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—O-I. CONDITION AND PROSPECTS OF THE CITY IN which RE- Page BEI,LION BEGAN . - s - o - - e * - l II. MANNERS AND CUSTOMS IN THE INTERIOR OF SOUTH CARO- **. LINA s & so * g o to to e e . 2. 11 III. o THE SITUATION WITH RESPECT TO THE NEGRO . * . 21 IV. SCENES IN THE TRACK OF SHERMAN's ARMY o s . 28 V. ORGANIZATION OF THE SOUTH CAROLINA ConvenTION . 38 VI. THE LEAX,ERS OF THE CONVENTION AND THE REPEAL of . .” Txe SECESSION ORDINANCE . g - t o . 47 _2~ - _- r VII.
ACTION OF THE CONVENTION ON THE SLAVERY QUESTION. 56
THE BASIS OF REPRESENTATION . o o • . * . 68
AFFAIRS IN WESTERN NORTH CAROLINA to so &
THE ORGANIZATION AND PERSONNEL of THE NORTH CARO-
ACTION IN REGARD TO SLAveRY AND THE FREEDMEN.
AFFAIRS IN CENTRAL NoFTH CAROLINA g $ go
XX. SUMMARY OF THREE WEEKs’ OBSERVATIONS IN NoFTH CAROLINA . - * e o # • - is . I 80 XXI. THE GREAT MILITARY PRISON OF SOUTH CAROLINA . . 191 XXII.
LIFE AND LABOR IN THE SOUTH CAROLINA Low-Country 201
XXIII. LIFE AND LABOR IN THE SOUTH CAROLINA UP-Count RY 214 XXIV. SocIAL CHARACTERISTICS OF THE SOUTH-CAROLINIANs . 222 XXV. FIRST GLIMPSES OF GEORGIA . o so o o g . 230 ORGANIZATION AND PERSONNEL OF THE GEORGIA STATE CoNVENTION o - o - e g e e . 237 XXVII. SECESSION AND SLAVERY o - $ - o e . 243 XXVIII. AsKING PARDON FOR JEFF DAVIS e - - o . 247 XXIX. AMENDING THE STATE CONSTITUTION . o - o . 253 XXX. THE MINOR WORK OF THE CONVENTION . 256 XXXI. 260
How REPUDIATION WAS ACCOMPLISHED g o t
REVIEW OF THE PROCEEDINGS OF THE STATE CONVENTION 281
XXXIII. A VISIT TO THE HOME OF JUDGE LYNCH . o e . 288 XXXIV. THE GREAT MILITARY PRISON OF GEORGIA . te - . 301 XXXV. * MATTERS IN SOUTHWESTERN GEORGIA . - - o . 318 XXXVI. THE STATE ELECTIONS . e & o - o o . 325 XXXVII. MATTERS IN WESTERN GEORGIA . . . - e s . 331 XXXVIII. MATTERS IN NoFTHwBSTERN GEORGIA . © e & . .338 XXXIX. MATTERS IN CENTRAL GEORGIA . © o © * . 344 XL. MATTERS IN EASTERN GEORGIA . o d o * . 353 XLI. MATTERS IN SOUTHEASTERN GEORGIA . - • * . 365 XLII. * SUMMARY OF FIVE WEEKs’ OBSERVATIONS IN GEORGIA . 374 XLIII.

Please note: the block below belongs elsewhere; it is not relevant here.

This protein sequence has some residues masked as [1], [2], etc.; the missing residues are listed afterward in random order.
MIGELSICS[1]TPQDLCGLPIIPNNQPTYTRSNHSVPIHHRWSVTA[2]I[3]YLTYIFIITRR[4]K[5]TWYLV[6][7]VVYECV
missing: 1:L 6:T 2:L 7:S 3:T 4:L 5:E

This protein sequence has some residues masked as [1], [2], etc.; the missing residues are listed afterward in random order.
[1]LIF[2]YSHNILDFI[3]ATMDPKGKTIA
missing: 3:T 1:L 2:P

SoME GENERAL CONCLUSIONS ON THE SITUATION IN GEOR-
THE SOUTH SINCE THE WAR.
CONDITION AND PROSPECTS OF THE CITY IN WHICH REBELLION BEGAN.
CHARLESTON, September 4, 1865. CITY of ruins, of desolation, of vacant houses, of widowed women, of rotting wharves, of deserted warehouses, of weed-wild gardens, of miles of grass-grown streets, of acres of pitiful and voiceful barrenness, – that is Charleston, wherein Rebellion loftily reared its head five years ago, on whose beautiful promenade the fairest of cultured women gathered with passionate hearts to applaud the assault of ten thousand upon the little garrison of Fort Sumter “The mills of the gods grind slow, but they grind exceeding small.” Be sure Charleston knows what these words mean. Be sure the pride of the eyes of these men and women has been laid low. Be sure they have eaten wormwood, and their souls have worn sackcloth. “God’s ways seem dark, but soon or late they touch the shining hills of day.” Henceforth let us rest content in this faith; for here is enough of woe and want and ruin and ravage to satisfy the most insatiate heart, — enough of sore humiliation and bitter overthrow to appease the desire of the most vengeful spirit. Who kindled the greedy fire of December, 1861, whereby a third of the city was destroyed? No one yet knows. “It was de good Jesus hisself,” said an old negro to me when I asked him the question,-"it was de Almighty Hand workin'